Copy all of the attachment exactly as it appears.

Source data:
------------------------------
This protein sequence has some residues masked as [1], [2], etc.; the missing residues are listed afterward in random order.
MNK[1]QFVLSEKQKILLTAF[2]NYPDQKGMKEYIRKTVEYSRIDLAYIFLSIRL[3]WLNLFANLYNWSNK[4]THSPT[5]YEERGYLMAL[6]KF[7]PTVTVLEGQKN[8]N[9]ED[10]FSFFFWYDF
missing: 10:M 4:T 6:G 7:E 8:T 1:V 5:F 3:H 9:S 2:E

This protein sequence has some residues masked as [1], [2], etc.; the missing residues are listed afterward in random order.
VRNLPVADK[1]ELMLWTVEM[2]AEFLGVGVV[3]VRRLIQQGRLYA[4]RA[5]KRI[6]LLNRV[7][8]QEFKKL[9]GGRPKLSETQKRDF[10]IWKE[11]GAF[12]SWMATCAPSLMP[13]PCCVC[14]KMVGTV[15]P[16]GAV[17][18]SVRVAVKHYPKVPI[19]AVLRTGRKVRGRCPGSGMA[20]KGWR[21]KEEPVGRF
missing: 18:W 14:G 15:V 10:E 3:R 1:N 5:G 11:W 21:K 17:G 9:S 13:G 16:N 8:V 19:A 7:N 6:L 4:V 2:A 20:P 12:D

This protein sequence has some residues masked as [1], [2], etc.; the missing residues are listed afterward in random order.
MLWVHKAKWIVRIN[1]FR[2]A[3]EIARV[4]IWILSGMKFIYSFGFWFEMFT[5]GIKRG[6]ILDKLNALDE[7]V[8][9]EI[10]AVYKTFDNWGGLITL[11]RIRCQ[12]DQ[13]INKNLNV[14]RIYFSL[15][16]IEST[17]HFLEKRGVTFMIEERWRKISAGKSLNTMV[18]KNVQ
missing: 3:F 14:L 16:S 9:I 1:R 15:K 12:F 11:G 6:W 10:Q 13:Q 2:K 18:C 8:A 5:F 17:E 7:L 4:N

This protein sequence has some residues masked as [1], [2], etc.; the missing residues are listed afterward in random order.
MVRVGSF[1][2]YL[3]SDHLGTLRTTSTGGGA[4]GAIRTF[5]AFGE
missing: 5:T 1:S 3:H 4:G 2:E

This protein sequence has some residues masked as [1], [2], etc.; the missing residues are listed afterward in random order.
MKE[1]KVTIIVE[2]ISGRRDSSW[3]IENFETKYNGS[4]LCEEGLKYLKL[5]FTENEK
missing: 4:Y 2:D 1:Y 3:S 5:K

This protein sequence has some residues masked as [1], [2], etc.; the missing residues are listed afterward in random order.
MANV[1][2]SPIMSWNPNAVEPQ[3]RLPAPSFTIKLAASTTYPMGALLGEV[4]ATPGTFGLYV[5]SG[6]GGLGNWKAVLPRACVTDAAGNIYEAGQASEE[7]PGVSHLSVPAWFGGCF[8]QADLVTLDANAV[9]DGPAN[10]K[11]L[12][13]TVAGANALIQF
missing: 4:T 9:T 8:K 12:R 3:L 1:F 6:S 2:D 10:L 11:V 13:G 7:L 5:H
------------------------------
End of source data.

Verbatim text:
This protein sequence has some residues masked as [1], [2], etc.; the missing residues are listed afterward in random order.
MNK[1]QFVLSEKQKILLTAF[2]NYPDQKGMKEYIRKTVEYSRIDLAYIFLSIRL[3]WLNLFANLYNWSNK[4]THSPT[5]YEERGYLMAL[6]KF[7]PTVTVLEGQKN[8]N[9]ED[10]FSFFFWYDF
missing: 10:M 4:T 6:G 7:E 8:T 1:V 5:F 3:H 9:S 2:E

This protein sequence has some residues masked as [1], [2], etc.; the missing residues are listed afterward in random order.
VRNLPVADK[1]ELMLWTVEM[2]AEFLGVGVV[3]VRRLIQQGRLYA[4]RA[5]KRI[6]LLNRV[7][8]QEFKKL[9]GGRPKLSETQKRDF[10]IWKE[11]GAF[12]SWMATCAPSLMP[13]PCCVC[14]KMVGTV[15]P[16]GAV[17][18]SVRVAVKHYPKVPI[19]AVLRTGRKVRGRCPGSGMA[20]KGWR[21]KEEPVGRF
missing: 18:W 14:G 15:V 10:E 3:R 1:N 5:G 11:W 21:K 17:G 9:S 13:G 16:N 8:V 19:A 7:N 6:L 4:V 2:A 20:P 12:D

This protein sequence has some residues masked as [1], [2], etc.; the missing residues are listed afterward in random order.
MLWVHKAKWIVRIN[1]FR[2]A[3]EIARV[4]IWILSGMKFIYSFGFWFEMFT[5]GIKRG[6]ILDKLNALDE[7]V[8][9]EI[10]AVYKTFDNWGGLITL[11]RIRCQ[12]DQ[13]INKNLNV[14]RIYFSL[15][16]IEST[17]HFLEKRGVTFMIEERWRKISAGKSLNTMV[18]KNVQ
missing: 3:F 14:L 16:S 9:I 1:R 15:K 12:F 11:G 6:W 10:Q 13:Q 2:K 18:C 8:A 5:F 17:E 7:L 4:N

This protein sequence has some residues masked as [1], [2], etc.; the missing residues are listed afterward in random order.
MVRVGSF[1][2]YL[3]SDHLGTLRTTSTGGGA[4]GAIRTF[5]AFGE
missing: 5:T 1:S 3:H 4:G 2:E

This protein sequence has some residues masked as [1], [2], etc.; the missing residues are listed afterward in random order.
MKE[1]KVTIIVE[2]ISGRRDSSW[3]IENFETKYNGS[4]LCEEGLKYLKL[5]FTENEK
missing: 4:Y 2:D 1:Y 3:S 5:K

This protein sequence has some residues masked as [1], [2], etc.; the missing residues are listed afterward in random order.
MANV[1][2]SPIMSWNPNAVEPQ[3]RLPAPSFTIKLAASTTYPMGALLGEV[4]ATPGTFGLYV[5]SG[6]GGLGNWKAVLPRACVTDAAGNIYEAGQASEE[7]PGVSHLSVPAWFGGCF[8]QADLVTLDANAV[9]DGPAN[10]K[11]L[12][13]TVAGANALIQF
missing: 4:T 9:T 8:K 12:R 3:L 1:F 6:S 2:D 10:L 11:V 13:G 7:L 5:H